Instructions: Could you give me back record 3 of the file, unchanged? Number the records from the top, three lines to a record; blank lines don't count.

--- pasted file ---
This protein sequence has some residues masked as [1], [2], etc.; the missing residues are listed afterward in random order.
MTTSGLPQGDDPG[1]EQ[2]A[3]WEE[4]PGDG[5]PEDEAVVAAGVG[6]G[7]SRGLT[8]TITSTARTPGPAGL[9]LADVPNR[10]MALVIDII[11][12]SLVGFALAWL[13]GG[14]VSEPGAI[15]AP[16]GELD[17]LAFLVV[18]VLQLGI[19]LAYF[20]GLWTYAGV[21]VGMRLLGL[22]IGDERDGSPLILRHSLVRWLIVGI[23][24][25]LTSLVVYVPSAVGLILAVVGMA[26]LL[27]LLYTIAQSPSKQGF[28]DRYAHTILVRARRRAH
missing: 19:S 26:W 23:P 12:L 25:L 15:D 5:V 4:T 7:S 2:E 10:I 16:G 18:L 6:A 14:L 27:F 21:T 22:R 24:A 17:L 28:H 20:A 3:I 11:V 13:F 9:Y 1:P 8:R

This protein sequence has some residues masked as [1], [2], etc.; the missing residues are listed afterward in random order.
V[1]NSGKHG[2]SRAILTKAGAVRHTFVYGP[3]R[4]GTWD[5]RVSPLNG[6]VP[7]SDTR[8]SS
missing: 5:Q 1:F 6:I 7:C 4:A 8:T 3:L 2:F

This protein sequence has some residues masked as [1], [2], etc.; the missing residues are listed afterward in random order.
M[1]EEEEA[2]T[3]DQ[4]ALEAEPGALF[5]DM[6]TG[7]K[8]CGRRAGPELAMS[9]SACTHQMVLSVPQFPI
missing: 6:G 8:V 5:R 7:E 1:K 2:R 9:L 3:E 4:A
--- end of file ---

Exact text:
This protein sequence has some residues masked as [1], [2], etc.; the missing residues are listed afterward in random order.
M[1]EEEEA[2]T[3]DQ[4]ALEAEPGALF[5]DM[6]TG[7]K[8]CGRRAGPELAMS[9]SACTHQMVLSVPQFPI
missing: 6:G 8:V 5:R 7:E 1:K 2:R 9:L 3:E 4:A